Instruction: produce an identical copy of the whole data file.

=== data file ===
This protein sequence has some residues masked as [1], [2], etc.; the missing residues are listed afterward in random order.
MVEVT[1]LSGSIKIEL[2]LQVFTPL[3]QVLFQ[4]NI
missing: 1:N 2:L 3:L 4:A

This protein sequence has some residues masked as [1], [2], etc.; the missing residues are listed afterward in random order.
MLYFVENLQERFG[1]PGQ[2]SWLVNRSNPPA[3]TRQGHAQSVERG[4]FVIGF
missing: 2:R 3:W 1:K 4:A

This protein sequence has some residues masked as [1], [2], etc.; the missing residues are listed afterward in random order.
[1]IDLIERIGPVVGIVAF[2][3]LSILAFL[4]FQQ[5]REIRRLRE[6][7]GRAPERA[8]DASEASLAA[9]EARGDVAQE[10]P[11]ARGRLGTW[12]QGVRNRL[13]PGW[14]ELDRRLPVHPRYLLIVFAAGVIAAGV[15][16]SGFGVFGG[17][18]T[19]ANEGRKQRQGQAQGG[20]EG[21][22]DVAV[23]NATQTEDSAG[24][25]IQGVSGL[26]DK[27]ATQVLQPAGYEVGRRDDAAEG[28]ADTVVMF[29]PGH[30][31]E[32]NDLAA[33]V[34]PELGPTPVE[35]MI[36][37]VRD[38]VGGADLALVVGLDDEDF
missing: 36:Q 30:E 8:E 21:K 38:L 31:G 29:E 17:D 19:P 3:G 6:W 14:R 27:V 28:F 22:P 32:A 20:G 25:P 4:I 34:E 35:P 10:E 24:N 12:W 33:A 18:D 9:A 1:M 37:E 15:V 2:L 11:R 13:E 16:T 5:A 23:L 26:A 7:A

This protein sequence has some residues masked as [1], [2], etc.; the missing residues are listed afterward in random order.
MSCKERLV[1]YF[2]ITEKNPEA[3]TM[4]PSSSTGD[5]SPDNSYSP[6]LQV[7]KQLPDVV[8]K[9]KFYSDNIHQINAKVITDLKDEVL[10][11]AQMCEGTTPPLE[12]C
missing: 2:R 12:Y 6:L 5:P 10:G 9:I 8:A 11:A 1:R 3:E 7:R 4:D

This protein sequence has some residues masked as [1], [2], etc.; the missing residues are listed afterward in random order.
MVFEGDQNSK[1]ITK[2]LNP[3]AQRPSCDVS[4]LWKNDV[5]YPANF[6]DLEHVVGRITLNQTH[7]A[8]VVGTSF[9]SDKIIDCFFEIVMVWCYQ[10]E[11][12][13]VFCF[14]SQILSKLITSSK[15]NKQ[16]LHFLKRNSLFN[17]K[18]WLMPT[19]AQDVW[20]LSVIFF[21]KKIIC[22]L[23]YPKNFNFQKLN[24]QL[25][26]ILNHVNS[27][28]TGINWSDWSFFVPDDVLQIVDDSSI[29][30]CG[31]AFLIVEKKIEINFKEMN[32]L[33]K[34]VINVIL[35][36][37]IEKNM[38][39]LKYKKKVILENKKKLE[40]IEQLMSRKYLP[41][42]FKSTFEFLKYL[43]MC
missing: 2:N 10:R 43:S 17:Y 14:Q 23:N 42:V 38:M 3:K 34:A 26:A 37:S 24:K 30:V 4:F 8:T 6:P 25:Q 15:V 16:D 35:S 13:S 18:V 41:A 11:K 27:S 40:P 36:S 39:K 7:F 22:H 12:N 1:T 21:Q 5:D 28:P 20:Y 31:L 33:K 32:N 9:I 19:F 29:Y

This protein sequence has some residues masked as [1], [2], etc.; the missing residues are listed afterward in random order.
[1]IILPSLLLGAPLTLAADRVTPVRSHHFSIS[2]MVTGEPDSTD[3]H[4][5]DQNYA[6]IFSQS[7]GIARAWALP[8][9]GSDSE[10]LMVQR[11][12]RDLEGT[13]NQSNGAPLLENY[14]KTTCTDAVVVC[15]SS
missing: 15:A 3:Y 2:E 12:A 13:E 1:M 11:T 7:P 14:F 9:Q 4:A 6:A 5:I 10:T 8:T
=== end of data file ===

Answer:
This protein sequence has some residues masked as [1], [2], etc.; the missing residues are listed afterward in random order.
MVEVT[1]LSGSIKIEL[2]LQVFTPL[3]QVLFQ[4]NI
missing: 1:N 2:L 3:L 4:A

This protein sequence has some residues masked as [1], [2], etc.; the missing residues are listed afterward in random order.
MLYFVENLQERFG[1]PGQ[2]SWLVNRSNPPA[3]TRQGHAQSVERG[4]FVIGF
missing: 2:R 3:W 1:K 4:A

This protein sequence has some residues masked as [1], [2], etc.; the missing residues are listed afterward in random order.
[1]IDLIERIGPVVGIVAF[2][3]LSILAFL[4]FQQ[5]REIRRLRE[6][7]GRAPERA[8]DASEASLAA[9]EARGDVAQE[10]P[11]ARGRLGTW[12]QGVRNRL[13]PGW[14]ELDRRLPVHPRYLLIVFAAGVIAAGV[15][16]SGFGVFGG[17][18]T[19]ANEGRKQRQGQAQGG[20]EG[21][22]DVAV[23]NATQTEDSAG[24][25]IQGVSGL[26]DK[27]ATQVLQPAGYEVGRRDDAAEG[28]ADTVVMF[29]PGH[30][31]E[32]NDLAA[33]V[34]PELGPTPVE[35]MI[36][37]VRD[38]VGGADLALVVGLDDEDF
missing: 36:Q 30:E 8:E 21:K 38:L 31:G 29:E 17:D 19:P 3:G 6:W 14:R 27:V 28:F 22:P 32:A 20:G 25:P 4:I 34:E 35:P 10:E 24:N 12:W 33:A 18:D 9:A 1:M 37:E 15:V 2:L 11:R 13:E 16:T 5:A 23:L 26:A 7:A

This protein sequence has some residues masked as [1], [2], etc.; the missing residues are listed afterward in random order.
MSCKERLV[1]YF[2]ITEKNPEA[3]TM[4]PSSSTGD[5]SPDNSYSP[6]LQV[7]KQLPDVV[8]K[9]KFYSDNIHQINAKVITDLKDEVL[10][11]AQMCEGTTPPLE[12]C
missing: 2:R 12:Y 6:L 5:P 10:G 9:I 8:A 11:A 1:R 3:E 7:R 4:D

This protein sequence has some residues masked as [1], [2], etc.; the missing residues are listed afterward in random order.
MVFEGDQNSK[1]ITK[2]LNP[3]AQRPSCDVS[4]LWKNDV[5]YPANF[6]DLEHVVGRITLNQTH[7]A[8]VVGTSF[9]SDKIIDCFFEIVMVWCYQ[10]E[11][12][13]VFCF[14]SQILSKLITSSK[15]NKQ[16]LHFLKRNSLFN[17]K[18]WLMPT[19]AQDVW[20]LSVIFF[21]KKIIC[22]L[23]YPKNFNFQKLN[24]QL[25][26]ILNHVNS[27][28]TGINWSDWSFFVPDDVLQIVDDSSI[29][30]CG[31]AFLIVEKKIEINFKEMN[32]L[33]K[34]VINVIL[35][36][37]IEKNM[38][39]LKYKKKVILENKKKLE[40]IEQLMSRKYLP[41][42]FKSTFEFLKYL[43]MC
missing: 2:N 10:R 43:S 17:Y 14:Q 23:N 42:V 38:M 3:K 34:A 26:A 37:S 24:K 30:V 4:F 8:T 6:P 25:Q 15:V 16:D 35:S 13:S 18:V 41:A 11:K 27:S 40:P 36:S 39:K 7:F 22:H 12:N 1:T 21:Q 5:D 28:P 20:Y 31:L 33:K 32:N 9:I 19:F 29:Y

This protein sequence has some residues masked as [1], [2], etc.; the missing residues are listed afterward in random order.
[1]IILPSLLLGAPLTLAADRVTPVRSHHFSIS[2]MVTGEPDSTD[3]H[4][5]DQNYA[6]IFSQS[7]GIARAWALP[8][9]GSDSE[10]LMVQR[11][12]RDLEGT[13]NQSNGAPLLENY[14]KTTCTDAVVVC[15]SS
missing: 15:A 3:Y 2:E 12:A 13:E 1:M 11:T 7:P 14:F 9:Q 4:A 6:A 5:I 10:T 8:T